"Chop of the Pops"... "Woe de Cologne"... "Swede and Sour"... some of today's classics - but is the punning headline an endangered species? It works fine in a newspaper, but as Peter Preston warned in the Guardian this week, the search engine has no sense of humour.
If you were looking for a story on the demise of TOTP, or England v Sweden, those heads would be as much use as a stale current pun, writes Mick Hodgkin.
In the world of More 4 and Channel 4 news, our headlines already have to be more of a factual tease, but we subs and editors unleash the frustrated gag-writer in us all on the "precomm" - that little two or three-word tease ahead of the commercial break. "Loitering within tents" heralded a recent piece on England fans camping in germany; "Rooney Tunes" was the precomm for one of our England football songs features; "Scanned by your man" promised more on that man's foot scan.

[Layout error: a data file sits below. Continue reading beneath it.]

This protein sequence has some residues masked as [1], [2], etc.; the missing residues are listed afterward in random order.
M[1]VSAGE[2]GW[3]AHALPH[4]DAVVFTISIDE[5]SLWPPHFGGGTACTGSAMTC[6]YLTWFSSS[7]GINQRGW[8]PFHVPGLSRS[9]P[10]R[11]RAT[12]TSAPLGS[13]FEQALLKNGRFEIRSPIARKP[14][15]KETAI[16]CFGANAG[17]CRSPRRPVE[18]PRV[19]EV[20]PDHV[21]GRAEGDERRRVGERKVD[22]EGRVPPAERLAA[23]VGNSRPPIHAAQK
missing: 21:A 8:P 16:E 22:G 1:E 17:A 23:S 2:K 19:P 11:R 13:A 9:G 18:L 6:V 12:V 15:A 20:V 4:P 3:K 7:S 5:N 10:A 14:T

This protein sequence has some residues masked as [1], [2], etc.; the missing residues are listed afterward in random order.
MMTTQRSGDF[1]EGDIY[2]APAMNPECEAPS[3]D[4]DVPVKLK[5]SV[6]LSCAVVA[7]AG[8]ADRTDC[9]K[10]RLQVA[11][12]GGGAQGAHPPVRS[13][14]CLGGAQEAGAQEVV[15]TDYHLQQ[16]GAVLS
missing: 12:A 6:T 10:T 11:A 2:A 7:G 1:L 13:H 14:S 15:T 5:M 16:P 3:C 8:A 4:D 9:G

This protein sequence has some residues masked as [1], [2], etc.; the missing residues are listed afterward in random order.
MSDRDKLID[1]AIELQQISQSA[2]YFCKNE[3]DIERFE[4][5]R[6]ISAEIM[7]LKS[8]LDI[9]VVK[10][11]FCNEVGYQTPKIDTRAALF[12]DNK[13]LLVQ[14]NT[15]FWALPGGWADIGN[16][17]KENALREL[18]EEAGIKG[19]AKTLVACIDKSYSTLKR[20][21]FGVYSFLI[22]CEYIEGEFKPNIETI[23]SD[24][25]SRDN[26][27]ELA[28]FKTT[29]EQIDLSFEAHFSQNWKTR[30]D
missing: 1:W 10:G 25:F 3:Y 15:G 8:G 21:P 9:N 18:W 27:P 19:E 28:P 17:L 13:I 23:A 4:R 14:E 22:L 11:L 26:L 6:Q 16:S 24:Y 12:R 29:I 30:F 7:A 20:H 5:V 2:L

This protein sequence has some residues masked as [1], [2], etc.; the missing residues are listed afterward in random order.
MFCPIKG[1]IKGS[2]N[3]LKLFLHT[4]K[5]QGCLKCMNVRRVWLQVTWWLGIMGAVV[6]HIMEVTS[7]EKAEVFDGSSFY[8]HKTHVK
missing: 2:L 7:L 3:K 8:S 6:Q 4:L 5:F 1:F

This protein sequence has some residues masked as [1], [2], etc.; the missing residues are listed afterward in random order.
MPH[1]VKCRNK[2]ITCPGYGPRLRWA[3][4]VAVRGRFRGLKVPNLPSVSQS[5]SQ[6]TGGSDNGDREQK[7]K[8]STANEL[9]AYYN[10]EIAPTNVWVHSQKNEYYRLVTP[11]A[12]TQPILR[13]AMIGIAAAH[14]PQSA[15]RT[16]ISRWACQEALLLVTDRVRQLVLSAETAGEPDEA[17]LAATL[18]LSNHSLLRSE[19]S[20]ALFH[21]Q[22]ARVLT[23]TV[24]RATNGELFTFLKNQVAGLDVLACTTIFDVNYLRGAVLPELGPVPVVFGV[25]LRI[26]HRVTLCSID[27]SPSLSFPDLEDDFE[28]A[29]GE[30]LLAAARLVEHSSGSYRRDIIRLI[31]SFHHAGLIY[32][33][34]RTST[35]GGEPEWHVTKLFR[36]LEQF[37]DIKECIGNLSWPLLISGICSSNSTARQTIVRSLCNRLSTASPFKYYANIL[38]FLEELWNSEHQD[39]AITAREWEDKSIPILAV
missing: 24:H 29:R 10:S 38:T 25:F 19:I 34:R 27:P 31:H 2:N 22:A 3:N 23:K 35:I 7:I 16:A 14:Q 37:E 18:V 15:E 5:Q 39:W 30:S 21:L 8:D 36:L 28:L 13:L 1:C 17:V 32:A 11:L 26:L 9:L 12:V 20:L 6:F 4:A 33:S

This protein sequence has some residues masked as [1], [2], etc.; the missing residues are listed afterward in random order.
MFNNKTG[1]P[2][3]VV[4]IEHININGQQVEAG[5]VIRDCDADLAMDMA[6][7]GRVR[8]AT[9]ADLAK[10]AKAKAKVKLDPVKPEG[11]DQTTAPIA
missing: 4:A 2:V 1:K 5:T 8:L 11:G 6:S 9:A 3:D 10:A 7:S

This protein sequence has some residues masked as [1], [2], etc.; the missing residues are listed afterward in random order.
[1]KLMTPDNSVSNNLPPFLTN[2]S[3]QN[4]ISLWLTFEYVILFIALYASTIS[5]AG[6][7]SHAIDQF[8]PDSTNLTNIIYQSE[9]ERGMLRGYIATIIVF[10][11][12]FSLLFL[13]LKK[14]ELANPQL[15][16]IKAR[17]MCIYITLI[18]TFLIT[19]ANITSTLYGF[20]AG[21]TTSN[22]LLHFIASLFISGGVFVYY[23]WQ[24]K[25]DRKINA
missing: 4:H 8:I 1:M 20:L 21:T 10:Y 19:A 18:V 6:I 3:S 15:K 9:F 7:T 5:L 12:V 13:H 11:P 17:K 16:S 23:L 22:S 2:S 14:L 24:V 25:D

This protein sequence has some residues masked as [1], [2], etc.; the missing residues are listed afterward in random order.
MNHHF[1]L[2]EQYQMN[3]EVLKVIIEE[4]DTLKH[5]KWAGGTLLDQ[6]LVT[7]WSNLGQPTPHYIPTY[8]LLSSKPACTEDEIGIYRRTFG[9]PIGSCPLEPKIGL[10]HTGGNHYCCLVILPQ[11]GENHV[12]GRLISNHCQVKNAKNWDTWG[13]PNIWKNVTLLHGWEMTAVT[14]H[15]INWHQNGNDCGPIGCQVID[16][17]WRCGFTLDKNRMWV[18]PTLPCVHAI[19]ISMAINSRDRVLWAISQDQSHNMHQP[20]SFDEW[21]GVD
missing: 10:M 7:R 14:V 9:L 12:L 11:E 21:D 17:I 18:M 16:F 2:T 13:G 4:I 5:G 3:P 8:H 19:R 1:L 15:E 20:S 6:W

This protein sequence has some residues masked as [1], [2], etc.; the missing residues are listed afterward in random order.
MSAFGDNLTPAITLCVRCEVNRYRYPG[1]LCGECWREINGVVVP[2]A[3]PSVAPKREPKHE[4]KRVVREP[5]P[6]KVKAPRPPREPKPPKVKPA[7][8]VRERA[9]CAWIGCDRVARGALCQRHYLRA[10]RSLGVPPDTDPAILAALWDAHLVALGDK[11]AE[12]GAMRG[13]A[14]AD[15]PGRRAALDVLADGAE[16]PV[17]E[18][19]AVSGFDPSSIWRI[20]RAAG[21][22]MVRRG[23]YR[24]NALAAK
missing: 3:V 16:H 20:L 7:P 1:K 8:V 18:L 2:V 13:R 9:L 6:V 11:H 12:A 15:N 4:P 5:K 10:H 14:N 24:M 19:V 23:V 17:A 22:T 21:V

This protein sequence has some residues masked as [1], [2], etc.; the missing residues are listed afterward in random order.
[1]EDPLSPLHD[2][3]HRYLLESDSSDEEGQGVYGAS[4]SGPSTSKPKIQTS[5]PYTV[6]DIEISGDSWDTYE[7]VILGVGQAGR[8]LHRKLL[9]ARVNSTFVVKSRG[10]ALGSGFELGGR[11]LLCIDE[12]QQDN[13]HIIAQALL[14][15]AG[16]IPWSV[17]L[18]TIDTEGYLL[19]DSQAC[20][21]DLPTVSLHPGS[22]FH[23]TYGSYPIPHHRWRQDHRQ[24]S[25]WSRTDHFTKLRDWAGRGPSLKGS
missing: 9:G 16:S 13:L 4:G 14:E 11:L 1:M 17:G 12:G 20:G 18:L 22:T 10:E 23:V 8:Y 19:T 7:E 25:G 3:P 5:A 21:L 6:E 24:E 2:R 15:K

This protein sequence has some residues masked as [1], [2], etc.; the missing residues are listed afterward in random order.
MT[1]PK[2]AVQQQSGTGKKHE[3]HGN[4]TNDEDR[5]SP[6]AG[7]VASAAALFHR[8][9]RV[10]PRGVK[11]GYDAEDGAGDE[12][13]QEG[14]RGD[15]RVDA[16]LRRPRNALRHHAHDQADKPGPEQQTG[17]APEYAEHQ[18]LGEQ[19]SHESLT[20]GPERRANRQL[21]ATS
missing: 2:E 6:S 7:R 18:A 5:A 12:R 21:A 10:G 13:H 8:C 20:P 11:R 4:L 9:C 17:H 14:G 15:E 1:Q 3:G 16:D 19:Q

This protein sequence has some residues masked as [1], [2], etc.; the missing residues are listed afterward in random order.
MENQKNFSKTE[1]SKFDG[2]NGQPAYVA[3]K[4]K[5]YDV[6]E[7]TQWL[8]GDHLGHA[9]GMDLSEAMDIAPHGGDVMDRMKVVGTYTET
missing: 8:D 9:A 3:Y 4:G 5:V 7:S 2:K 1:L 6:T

There's no immediate threat to the precomm, of course - as long as advertisers still regard TV as a viable medium - but I think it would be a shame to lose this vein of humour from online journalism. Maybe some future "sentient" web will learn to laugh at our jokes, but what is to be done meanwhile? Do we ghettoise the news pun in special pun-sites - or even a whole network of their own - the punnet?
Or maybe we just need to relocate them elsewhere in the copy, where it doesn't screw up the search engines - intersperse them between paragraphs (subheads), stick them at the bottom (footlines?) or run them in a bar down the side (sidelines?). But joking apart, please don't let the Googles of this world search and destroy the pun.